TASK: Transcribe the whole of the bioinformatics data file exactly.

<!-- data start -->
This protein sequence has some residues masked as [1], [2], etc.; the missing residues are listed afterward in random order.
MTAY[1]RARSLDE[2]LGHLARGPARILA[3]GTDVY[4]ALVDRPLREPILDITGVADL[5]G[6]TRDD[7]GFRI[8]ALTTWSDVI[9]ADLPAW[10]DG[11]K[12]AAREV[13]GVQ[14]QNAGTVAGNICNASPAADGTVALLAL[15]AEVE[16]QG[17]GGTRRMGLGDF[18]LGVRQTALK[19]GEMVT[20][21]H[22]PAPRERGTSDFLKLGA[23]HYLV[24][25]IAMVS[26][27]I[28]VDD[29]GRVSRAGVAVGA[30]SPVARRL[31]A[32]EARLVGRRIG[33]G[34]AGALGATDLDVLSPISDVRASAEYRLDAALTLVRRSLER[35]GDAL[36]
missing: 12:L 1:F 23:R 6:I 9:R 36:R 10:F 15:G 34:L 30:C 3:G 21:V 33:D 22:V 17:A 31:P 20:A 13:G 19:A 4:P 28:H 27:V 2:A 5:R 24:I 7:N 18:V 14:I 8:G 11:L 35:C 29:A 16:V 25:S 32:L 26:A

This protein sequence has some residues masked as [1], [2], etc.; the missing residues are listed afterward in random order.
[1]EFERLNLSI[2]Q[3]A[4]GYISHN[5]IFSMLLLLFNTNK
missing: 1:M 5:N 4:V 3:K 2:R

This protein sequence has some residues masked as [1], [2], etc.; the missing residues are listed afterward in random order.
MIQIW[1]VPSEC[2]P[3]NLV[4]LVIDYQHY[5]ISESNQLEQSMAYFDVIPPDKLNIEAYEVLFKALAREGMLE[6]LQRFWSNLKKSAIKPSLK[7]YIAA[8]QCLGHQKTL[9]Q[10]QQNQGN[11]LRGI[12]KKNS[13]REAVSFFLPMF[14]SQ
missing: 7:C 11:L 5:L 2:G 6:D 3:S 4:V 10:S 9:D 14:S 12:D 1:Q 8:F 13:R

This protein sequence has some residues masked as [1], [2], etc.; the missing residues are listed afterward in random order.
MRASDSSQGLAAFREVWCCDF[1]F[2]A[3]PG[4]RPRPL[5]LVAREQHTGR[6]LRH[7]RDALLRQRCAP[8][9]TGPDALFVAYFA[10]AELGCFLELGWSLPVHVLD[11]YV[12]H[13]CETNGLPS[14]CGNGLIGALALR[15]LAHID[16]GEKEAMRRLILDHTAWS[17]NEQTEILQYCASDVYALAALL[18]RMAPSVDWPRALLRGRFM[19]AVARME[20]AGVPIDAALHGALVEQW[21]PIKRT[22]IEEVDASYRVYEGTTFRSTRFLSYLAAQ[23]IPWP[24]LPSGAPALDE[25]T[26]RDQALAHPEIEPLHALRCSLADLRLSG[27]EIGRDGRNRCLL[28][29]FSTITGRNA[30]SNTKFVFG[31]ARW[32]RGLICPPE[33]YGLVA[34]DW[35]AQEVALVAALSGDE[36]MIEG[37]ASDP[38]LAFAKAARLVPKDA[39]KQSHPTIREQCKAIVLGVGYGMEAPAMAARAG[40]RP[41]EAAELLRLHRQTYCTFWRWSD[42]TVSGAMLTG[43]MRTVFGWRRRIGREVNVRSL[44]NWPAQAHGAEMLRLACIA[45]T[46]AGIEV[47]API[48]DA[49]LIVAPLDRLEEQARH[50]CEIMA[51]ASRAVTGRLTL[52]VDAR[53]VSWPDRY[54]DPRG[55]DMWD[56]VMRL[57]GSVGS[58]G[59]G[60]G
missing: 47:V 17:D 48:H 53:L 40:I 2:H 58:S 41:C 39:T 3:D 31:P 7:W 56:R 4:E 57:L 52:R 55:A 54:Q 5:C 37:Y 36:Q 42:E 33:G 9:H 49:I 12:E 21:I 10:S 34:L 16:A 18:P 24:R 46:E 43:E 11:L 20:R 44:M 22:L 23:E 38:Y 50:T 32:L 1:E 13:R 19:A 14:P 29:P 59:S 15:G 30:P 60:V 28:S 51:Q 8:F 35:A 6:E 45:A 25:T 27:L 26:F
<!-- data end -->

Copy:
This protein sequence has some residues masked as [1], [2], etc.; the missing residues are listed afterward in random order.
MTAY[1]RARSLDE[2]LGHLARGPARILA[3]GTDVY[4]ALVDRPLREPILDITGVADL[5]G[6]TRDD[7]GFRI[8]ALTTWSDVI[9]ADLPAW[10]DG[11]K[12]AAREV[13]GVQ[14]QNAGTVAGNICNASPAADGTVALLAL[15]AEVE[16]QG[17]GGTRRMGLGDF[18]LGVRQTALK[19]GEMVT[20][21]H[22]PAPRERGTSDFLKLGA[23]HYLV[24][25]IAMVS[26][27]I[28]VDD[29]GRVSRAGVAVGA[30]SPVARRL[31]A[32]EARLVGRRIG[33]G[34]AGALGATDLDVLSPISDVRASAEYRLDAALTLVRRSLER[35]GDAL[36]
missing: 12:L 1:F 23:R 6:I 9:R 36:R 10:F 15:G 34:L 30:C 3:G 21:V 33:D 22:V 17:A 31:P 20:A 13:G 19:A 4:P 28:H 27:V 2:A 5:R 24:I 7:N 18:V 14:I 8:G 11:L 35:C 29:A 16:V 25:S 32:L 26:A

This protein sequence has some residues masked as [1], [2], etc.; the missing residues are listed afterward in random order.
[1]EFERLNLSI[2]Q[3]A[4]GYISHN[5]IFSMLLLLFNTNK
missing: 1:M 5:N 4:V 3:K 2:R

This protein sequence has some residues masked as [1], [2], etc.; the missing residues are listed afterward in random order.
MIQIW[1]VPSEC[2]P[3]NLV[4]LVIDYQHY[5]ISESNQLEQSMAYFDVIPPDKLNIEAYEVLFKALAREGMLE[6]LQRFWSNLKKSAIKPSLK[7]YIAA[8]QCLGHQKTL[9]Q[10]QQNQGN[11]LRGI[12]KKNS[13]REAVSFFLPMF[14]SQ
missing: 7:C 11:L 5:L 2:G 6:D 3:S 4:V 10:S 9:D 14:S 12:D 1:Q 8:F 13:R

This protein sequence has some residues masked as [1], [2], etc.; the missing residues are listed afterward in random order.
MRASDSSQGLAAFREVWCCDF[1]F[2]A[3]PG[4]RPRPL[5]LVAREQHTGR[6]LRH[7]RDALLRQRCAP[8][9]TGPDALFVAYFA[10]AELGCFLELGWSLPVHVLD[11]YV[12]H[13]CETNGLPS[14]CGNGLIGALALR[15]LAHID[16]GEKEAMRRLILDHTAWS[17]NEQTEILQYCASDVYALAALL[18]RMAPSVDWPRALLRGRFM[19]AVARME[20]AGVPIDAALHGALVEQW[21]PIKRT[22]IEEVDASYRVYEGTTFRSTRFLSYLAAQ[23]IPWP[24]LPSGAPALDE[25]T[26]RDQALAHPEIEPLHALRCSLADLRLSG[27]EIGRDGRNRCLL[28][29]FSTITGRNA[30]SNTKFVFG[31]ARW[32]RGLICPPE[33]YGLVA[34]DW[35]AQEVALVAALSGDE[36]MIEG[37]ASDP[38]LAFAKAARLVPKDA[39]KQSHPTIREQCKAIVLGVGYGMEAPAMAARAG[40]RP[41]EAAELLRLHRQTYCTFWRWSD[42]TVSGAMLTG[43]MRTVFGWRRRIGREVNVRSL[44]NWPAQAHGAEMLRLACIA[45]T[46]AGIEV[47]API[48]DA[49]LIVAPLDRLEEQARH[50]CEIMA[51]ASRAVTGRLTL[52]VDAR[53]VSWPDRY[54]DPRG[55]DMWD[56]VMRL[57]GSVGS[58]G[59]G[60]G
missing: 47:V 17:D 48:H 53:L 40:I 2:H 58:S 41:C 39:T 3:D 31:P 7:W 56:R 4:E 57:L 52:R 55:A 54:Q 5:C 37:Y 36:Q 42:E 33:G 9:H 49:I 12:E 21:I 10:S 34:L 16:A 18:P 24:R 46:E 43:E 11:L 20:R 44:M 22:L 23:E 38:Y 50:T 32:L 1:E 13:R 19:A 14:P 29:P 59:S 15:G 30:P 60:V 28:S 51:Q 8:F 35:A 6:E 45:A 25:T 27:L 26:F